Democracy Dies in Darkness

PostPartisan | Opinion

Donald Trump wants to copy Richard Nixon. Here's why he'll fail.

By James Downie

July 22, 2016 at 12:26 PM

Richard Nixon at a news conference on April 30, 1971. (Ellsworth Davis/The Washington Post)

The Donald Trump campaign has made no secret of its plan to copy the "law and order" strategy that Richard Nixon used successfully in 1968. Trump's acceptance speech Thursday night, which conjured a depressing picture of a United States on the verge of apocalypse, was perhaps the purest expression of this approach so far.

But there's a key portion of Nixon's strategy that Trump is forgetting — and it's a perfect example of why Trump's quest for the White House is doomed.

It's certainly true that Nixon emphasized "law and order" during his campaign, frequently with dark descriptions of a nation stuck in a deadly quagmire abroad and torn asunder at home. Unlike Trump's, his words could be based in reality: Violent crime more than doubled during the 1960s. (Furthermore, at the same time the Supreme Court was under fire for several key decisions defending the rights of suspects, most famously the Miranda decision.) On the stump, he would say, "In the past 45 minutes, this is what happened in America: There has been one murder, two rapes, 45 major crimes of violence, countless robberies and auto thefts."

But Nixon, ever the political shape-shifter, did not focus on the doom and gloom when it didn't fit with the occasion and the audience. His 1968 acceptance speech — which Trump campaign chair Paul Manfort said was a model for Trump's own speech Thursday night — had plenty of darkness, but it was paired with passages such as this:

My fellow Americans, tonight I accept the challenge and the commitment to provide that new leadership for America.

And I ask you to accept it with me.

And let us accept this challenge not as a grim duty but as an exciting adventure in which we are privileged to help a great nation realize its destiny.

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Donald Trump painted a dark picture of America during his acceptance speech at the Republican National Convention, but some of his doomsday stats are rather dubious. The Post's Fact Checker examined 25 of his key claims. (Jenny Starrs/The Washington Post)

While Nixon changed his rhetoric, Trump kept it exactly the same. "Beginning on Jan. 20th, 2017, safety will be restored," he said, before running through a litany of misleading crime statistics. Illegal immigrants are being "released by the tens of thousands" and "many thousands" of Americans have had family members "brutally murdered" by illegal immigrants. Nixon, despite using statistics on the stump, dropped them for his acceptance speech.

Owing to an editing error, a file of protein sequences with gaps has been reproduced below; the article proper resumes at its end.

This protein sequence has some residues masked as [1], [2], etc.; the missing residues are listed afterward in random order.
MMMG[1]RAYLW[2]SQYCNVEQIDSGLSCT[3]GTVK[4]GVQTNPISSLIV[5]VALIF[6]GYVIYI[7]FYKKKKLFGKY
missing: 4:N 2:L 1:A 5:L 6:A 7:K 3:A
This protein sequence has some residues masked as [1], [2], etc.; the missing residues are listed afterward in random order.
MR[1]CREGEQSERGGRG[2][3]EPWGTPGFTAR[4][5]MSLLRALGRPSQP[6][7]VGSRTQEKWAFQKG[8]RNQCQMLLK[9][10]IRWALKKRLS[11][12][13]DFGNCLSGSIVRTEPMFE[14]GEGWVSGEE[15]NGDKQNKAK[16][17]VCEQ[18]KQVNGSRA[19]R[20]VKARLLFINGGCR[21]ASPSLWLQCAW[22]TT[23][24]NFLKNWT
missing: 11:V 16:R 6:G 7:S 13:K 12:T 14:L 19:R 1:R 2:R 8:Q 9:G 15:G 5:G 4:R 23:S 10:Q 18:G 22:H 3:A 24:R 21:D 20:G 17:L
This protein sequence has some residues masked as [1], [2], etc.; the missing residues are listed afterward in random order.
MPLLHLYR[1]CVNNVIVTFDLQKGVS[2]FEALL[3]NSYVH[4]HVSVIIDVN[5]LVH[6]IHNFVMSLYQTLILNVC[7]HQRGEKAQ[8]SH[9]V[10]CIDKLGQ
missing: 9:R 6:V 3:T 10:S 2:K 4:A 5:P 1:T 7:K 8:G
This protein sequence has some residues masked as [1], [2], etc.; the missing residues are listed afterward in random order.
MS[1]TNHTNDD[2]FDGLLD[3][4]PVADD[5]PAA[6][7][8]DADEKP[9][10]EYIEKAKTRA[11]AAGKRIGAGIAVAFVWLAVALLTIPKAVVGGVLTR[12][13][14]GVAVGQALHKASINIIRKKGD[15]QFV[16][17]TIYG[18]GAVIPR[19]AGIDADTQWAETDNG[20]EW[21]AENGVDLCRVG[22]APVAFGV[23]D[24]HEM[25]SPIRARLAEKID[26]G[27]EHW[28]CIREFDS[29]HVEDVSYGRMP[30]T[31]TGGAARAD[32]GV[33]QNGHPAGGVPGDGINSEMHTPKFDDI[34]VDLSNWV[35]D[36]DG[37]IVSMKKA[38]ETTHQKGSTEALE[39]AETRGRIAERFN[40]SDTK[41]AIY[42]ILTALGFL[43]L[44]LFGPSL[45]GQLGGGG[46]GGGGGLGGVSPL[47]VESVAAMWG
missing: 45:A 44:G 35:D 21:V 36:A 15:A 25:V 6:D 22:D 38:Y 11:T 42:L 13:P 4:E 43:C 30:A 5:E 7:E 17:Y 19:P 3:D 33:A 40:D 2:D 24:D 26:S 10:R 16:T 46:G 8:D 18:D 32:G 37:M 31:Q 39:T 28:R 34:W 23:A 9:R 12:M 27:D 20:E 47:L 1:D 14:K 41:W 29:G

Nixon knew that dark predictions of doom worked in ads that could be targeted to specific states and markets and with Republican audiences during the primary season and at his events but that this would not be best for a national audience. Anger and fear could get him part of the way to the White House, but not all the way.

There were some passages in Trump's speech that could be construed — if you tilt your head and squint just right — as notes of positivity, but by and large it was still focused on fanning the flames of rage in hopes of exploiting it for his own sake. This worked for him in the GOP primary; why, he thinks, should it not work in the general election?

The answer is a basic fact that Nixon understood yet Trump seems not to: General and primary electorates are two very different groups of people. Simply repeating the same simplistic message over and over again is almost never a winning path to the White House. Even the long-shot hope that a base-focused strategy will work would require a large and competent campaign operation that he simply doesn't have and will never build. What works with those already inclined to support you will not work with the 60 percent of Americans who do not even think he is qualified to be president.

But Trump has neither the desire nor the ability to change course and avoid a losing fate.


James Downie is The Washington Post’s Digital Opinions Editor. He previously wrote for The New Republic and Foreign Policy magazine.

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